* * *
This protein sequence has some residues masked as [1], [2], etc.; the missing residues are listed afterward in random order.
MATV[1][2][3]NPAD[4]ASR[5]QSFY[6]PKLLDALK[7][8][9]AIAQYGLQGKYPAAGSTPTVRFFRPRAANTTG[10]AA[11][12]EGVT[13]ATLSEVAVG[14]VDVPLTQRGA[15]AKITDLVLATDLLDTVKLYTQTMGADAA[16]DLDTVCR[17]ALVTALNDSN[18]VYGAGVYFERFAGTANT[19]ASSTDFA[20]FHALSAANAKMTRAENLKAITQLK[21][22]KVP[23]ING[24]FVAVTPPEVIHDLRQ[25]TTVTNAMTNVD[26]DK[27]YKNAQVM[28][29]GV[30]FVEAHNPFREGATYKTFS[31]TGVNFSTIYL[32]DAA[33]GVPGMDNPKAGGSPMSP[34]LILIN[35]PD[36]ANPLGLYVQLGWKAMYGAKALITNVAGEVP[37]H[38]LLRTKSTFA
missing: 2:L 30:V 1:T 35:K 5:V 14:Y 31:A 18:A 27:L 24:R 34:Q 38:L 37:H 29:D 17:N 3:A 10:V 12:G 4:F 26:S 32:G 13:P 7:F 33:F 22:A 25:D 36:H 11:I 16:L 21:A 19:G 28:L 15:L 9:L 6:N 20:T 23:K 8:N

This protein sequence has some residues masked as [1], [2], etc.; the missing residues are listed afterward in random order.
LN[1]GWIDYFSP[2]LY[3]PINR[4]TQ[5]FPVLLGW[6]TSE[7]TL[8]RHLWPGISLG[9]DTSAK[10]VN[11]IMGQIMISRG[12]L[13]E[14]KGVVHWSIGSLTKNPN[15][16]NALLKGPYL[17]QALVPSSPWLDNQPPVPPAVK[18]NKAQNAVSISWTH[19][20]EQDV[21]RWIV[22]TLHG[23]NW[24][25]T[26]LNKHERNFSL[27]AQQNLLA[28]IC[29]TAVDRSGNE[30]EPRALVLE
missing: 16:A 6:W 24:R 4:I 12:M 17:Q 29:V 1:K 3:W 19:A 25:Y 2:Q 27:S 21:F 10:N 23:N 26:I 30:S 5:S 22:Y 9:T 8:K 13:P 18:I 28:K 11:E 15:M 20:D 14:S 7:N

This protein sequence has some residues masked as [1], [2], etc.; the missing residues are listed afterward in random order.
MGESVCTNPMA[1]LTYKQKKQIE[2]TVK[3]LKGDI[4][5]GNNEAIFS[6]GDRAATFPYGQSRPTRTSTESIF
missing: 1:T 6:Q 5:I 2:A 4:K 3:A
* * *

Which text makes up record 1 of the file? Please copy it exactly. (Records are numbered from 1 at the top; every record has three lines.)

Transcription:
This protein sequence has some residues masked as [1], [2], etc.; the missing residues are listed afterward in random order.
MATV[1][2][3]NPAD[4]ASR[5]QSFY[6]PKLLDALK[7][8][9]AIAQYGLQGKYPAAGSTPTVRFFRPRAANTTG[10]AA[11][12]EGVT[13]ATLSEVAVG[14]VDVPLTQRGA[15]AKITDLVLATDLLDTVKLYTQTMGADAA[16]DLDTVCR[17]ALVTALNDSN[18]VYGAGVYFERFAGTANT[19]ASSTDFA[20]FHALSAANAKMTRAENLKAITQLK[21][22]KVP[23]ING[24]FVAVTPPEVIHDLRQ[25]TTVTNAMTNVD[26]DK[27]YKNAQVM[28][29]GV[30]FVEAHNPFREGATYKTFS[31]TGVNFSTIYL[32]DAA[33]GVPGMDNPKAGGSPMSP[34]LILIN[35]PD[36]ANPLGLYVQLGWKAMYGAKALITNVAGEVP[37]H[38]LLRTKSTFA
missing: 2:L 30:V 1:T 35:K 5:V 14:Y 31:A 18:A 27:L 24:R 34:Q 38:L 37:H 29:D 17:N 3:A 10:V 12:G 4:F 26:S 32:G 13:P 7:F 33:F 22:A 25:D 36:H 11:I 16:L 21:A 19:G 28:L 15:L 9:L 6:N 20:T 23:K 8:N